7. That assumes the scale is linear. The difference between two large values is subject to the accuracy of those numbers, not the difference. It's better to put the objects under test directly on the scale. Better yet, use a postal scale with precision in ounces rather than pounds.

    * Precision is the resolution of the measurement and its reproducibility. Accuracy is how close that measurement agrees with recognized standards. The twain are only loosely related.
     
  8. Sandy Vongries

    Sandy Vongries Administrator Staff Member

    :rolleyes: - Close enough for the task at hand. Bathroom scale method with my 2nd heaviest lens & camera combo, 7.5 lbs. Combined weights from Nikon specifications, 7.38 lbs. The difference irrelevant in respect to tripod load. Do you ever say what you have written out loud? You ought to try it.
     
    charles_escott_new likes this.
  9. What I said and how I said it is consistent with measurement science and language used by the National Institute of Standards and Technology (nee National Bureau of Standards). It may sound stilted, but that's how it is.
     
  10. Sandy Vongries

    Sandy Vongries Administrator Staff Member

    :rolleyes::rolleyes::rolleyes: Yup, I guess on your planet!
     
  11. I worked with process instrumentation and control in the pharmaceutical industry for 30 years, including a two year stint in Corporate Metrology, which calibrated those instruments. The FDA preferred we be precise (and accurate) in our documentation.
     
  12. Can you even do that?
    That Promaster tripod comes supplied with a head - right?
    So is the head detachable and if so, does it have a standard fixing? Usually a 3/8" threaded stud.

    System tripods have a plate and stud on top of the column that allow a variety of different heads to be fitted to the legs. If the Promaster doesn't have that, then you won't be able to swap out the head.

    In any case, a multi-section (5!) leg design like that Promaster isn't going to be able to take a lot of weight. Most heavy-duty tripods only have 3 leg sections, and often have bracing between the legs. While purpose-made astro tripods usually only have two section legs and almost always have leg bracing.

    Light weight and compactness are pretty much mutually exclusive to stability and weight-carrying ability. Especially in a budget tripod.

    As others have said, sadly you won't get a decent tripod for $100 these days unless you shop used. However, tripods don't tend to hold much value on the used market and you can often pick up something for about 1/4 of what it cost new.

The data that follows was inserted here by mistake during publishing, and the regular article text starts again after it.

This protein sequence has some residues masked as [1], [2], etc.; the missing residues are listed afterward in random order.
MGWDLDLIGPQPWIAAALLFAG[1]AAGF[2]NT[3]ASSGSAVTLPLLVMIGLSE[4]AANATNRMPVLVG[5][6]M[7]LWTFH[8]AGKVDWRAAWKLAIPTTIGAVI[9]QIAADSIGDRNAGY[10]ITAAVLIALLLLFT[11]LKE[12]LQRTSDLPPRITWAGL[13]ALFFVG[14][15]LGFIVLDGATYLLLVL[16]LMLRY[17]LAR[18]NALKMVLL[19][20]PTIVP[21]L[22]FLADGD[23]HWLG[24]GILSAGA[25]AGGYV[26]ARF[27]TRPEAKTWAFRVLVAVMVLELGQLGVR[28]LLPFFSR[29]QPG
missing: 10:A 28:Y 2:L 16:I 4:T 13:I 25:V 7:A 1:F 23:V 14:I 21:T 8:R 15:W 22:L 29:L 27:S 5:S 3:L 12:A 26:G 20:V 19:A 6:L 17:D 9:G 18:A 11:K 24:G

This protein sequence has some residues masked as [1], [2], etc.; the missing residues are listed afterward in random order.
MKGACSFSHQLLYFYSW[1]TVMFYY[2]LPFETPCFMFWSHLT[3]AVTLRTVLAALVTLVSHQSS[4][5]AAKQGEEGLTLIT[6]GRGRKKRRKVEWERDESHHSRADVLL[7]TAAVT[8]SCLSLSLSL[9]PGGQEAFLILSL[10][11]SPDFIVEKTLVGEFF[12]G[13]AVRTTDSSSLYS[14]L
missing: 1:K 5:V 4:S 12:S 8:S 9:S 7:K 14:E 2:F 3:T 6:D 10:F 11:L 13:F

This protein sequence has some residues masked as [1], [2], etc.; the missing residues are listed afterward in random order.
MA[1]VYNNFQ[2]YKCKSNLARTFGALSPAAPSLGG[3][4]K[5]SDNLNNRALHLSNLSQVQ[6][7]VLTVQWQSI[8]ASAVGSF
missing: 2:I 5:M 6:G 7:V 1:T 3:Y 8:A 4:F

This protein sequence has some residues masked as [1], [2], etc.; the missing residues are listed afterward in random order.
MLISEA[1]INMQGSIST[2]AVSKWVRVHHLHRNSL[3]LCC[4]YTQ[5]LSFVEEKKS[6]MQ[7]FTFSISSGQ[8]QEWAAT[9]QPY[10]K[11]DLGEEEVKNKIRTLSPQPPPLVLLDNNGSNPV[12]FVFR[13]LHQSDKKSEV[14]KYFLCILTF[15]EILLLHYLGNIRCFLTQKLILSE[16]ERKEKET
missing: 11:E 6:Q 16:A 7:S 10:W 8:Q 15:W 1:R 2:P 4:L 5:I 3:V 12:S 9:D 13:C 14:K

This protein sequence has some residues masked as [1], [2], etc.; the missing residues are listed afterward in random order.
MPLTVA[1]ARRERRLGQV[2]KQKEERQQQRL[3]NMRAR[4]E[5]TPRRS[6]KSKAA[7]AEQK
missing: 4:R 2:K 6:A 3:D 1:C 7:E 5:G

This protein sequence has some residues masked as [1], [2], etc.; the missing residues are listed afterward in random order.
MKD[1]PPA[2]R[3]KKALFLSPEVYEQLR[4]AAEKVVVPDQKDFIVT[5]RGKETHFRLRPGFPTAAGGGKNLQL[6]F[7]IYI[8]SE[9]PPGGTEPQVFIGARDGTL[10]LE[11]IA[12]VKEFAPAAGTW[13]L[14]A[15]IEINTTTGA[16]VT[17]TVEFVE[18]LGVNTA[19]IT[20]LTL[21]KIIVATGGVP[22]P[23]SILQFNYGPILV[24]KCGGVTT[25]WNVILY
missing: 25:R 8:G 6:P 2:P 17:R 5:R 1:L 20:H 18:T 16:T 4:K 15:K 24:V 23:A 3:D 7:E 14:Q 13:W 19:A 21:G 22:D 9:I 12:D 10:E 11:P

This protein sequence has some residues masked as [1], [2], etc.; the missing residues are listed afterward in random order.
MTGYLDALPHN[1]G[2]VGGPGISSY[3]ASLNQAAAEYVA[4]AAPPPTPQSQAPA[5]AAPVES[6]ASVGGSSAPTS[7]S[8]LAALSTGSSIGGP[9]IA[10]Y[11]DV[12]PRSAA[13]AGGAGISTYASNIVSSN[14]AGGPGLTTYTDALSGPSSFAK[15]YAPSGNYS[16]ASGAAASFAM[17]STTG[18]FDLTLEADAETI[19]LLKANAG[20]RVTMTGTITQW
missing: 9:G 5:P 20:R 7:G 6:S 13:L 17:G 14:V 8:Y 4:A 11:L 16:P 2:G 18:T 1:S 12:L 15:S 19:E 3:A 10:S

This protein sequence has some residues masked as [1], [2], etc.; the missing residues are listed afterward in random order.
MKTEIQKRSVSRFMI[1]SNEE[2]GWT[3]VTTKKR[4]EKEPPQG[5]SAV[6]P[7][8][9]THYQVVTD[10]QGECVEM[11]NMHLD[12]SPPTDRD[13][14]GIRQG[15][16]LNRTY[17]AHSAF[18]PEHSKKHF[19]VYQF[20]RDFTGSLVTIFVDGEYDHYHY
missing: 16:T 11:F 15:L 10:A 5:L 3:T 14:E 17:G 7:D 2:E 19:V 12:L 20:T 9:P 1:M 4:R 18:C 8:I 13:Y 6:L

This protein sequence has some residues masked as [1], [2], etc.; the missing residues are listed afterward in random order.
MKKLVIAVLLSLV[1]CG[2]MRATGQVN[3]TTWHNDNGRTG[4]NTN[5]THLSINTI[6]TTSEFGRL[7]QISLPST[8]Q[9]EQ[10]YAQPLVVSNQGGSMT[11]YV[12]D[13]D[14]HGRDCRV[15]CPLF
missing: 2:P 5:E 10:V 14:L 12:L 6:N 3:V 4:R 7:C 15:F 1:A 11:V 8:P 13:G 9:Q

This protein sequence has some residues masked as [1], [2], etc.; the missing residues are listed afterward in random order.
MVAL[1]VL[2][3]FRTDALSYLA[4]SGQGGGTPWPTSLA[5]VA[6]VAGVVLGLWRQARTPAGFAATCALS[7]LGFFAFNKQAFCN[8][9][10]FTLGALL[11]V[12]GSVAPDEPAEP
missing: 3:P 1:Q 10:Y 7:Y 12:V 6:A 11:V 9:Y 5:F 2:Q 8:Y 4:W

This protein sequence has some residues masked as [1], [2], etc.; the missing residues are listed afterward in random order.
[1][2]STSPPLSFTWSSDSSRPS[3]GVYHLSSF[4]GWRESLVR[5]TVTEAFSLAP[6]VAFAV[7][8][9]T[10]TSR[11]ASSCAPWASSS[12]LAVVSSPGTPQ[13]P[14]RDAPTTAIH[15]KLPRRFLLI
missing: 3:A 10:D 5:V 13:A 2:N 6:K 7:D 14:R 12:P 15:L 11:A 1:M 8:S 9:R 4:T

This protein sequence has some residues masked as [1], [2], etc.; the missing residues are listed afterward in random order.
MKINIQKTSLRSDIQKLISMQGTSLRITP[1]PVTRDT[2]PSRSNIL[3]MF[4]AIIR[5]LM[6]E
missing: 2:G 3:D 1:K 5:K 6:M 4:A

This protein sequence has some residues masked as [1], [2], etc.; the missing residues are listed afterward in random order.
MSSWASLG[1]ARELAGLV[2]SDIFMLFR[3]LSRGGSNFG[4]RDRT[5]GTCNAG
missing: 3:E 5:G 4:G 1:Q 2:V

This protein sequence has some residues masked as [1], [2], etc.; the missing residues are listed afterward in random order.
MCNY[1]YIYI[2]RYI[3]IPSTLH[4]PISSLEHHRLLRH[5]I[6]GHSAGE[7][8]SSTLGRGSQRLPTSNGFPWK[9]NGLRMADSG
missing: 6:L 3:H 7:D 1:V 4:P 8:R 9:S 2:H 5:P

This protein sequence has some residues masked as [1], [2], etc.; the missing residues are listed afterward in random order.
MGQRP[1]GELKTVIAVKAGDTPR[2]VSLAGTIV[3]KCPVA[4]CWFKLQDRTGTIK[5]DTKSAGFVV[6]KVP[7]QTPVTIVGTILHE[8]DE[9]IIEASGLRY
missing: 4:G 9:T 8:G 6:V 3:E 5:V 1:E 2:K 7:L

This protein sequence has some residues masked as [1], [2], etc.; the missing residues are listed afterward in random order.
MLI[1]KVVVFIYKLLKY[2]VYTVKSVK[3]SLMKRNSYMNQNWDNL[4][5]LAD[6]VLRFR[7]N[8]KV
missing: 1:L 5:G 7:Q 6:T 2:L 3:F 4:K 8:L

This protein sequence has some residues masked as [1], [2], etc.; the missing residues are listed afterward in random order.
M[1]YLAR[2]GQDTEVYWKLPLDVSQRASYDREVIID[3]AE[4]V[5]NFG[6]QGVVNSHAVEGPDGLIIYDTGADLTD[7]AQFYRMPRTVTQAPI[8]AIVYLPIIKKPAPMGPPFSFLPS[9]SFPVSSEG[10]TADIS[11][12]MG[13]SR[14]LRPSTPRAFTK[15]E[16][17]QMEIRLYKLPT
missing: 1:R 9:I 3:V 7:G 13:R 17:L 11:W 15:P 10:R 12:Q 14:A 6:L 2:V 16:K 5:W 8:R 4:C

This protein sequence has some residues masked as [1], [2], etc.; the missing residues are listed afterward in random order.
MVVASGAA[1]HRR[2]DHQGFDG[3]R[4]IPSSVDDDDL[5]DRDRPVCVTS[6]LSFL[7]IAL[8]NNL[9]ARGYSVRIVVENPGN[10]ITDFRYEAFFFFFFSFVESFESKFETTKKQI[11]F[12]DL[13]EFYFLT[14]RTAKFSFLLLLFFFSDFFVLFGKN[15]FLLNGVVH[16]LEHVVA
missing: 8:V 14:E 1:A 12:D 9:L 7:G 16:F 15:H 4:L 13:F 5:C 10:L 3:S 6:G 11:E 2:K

Last edited: Nov 11, 2020
    stsadasdsad likes this.
  13. Here's a photo of how it detaches. I was assuming this meant I could screw on a different ball head w/ a 3/8" stud, but, based on what's pictured here, is that accurate?
    IMG_0029.jpeg
     
  14. AJG

    AJG

    Yes, it looks like you have the standard 3/8" mounting screw, so you should be able to mount another head. I'm not familiar with your tripod, but I share Rodeo Joe's skepticism about its ability to carry as much weight as you need. Many years ago I had a cheap tripod whose legs would start to collapse under the weight of a Bolex 16 mm movie camera--about 6 1/2 pounds as I recall. I have been skeptical of most manufacturer's claims of carrying capacity ever since.
     
    stsadasdsad likes this.
  15. As a few others have noted, the Promaster is not a very stable tripod, and a heavier rated ball head isn't the solution. The 11.5 pound rated capacity is overly optimistic, and when the center column is extended, it's even less stable.

    A better alternative would be a Manfrotto 055 aluminum model, which has 3-section legs, and will support a lot more weight. It has a 3/8" stud, so you could use most any heavy duty ball head, if you want one. I prefer an older 3047 head (3-axis) with mine, and it will safely support 20 lbs. My D750 and 200-500mm f/5.6 zoom weigh in at around 8 pounds, and I never worry about weight or vibration.

    I've always used far more heavy duty tripods than the job needed. I still have Bogen/Manfrotto 3033, 3035, 3046, 3251, and 475B models. Yes, they're heavy, but that's why wheeled carts were invented.
     
    stsadasdsad and AJG like this.
  16. Suggest upgrade to Linhof Profil II ball head. Very sturdy, well made, reasonably priced.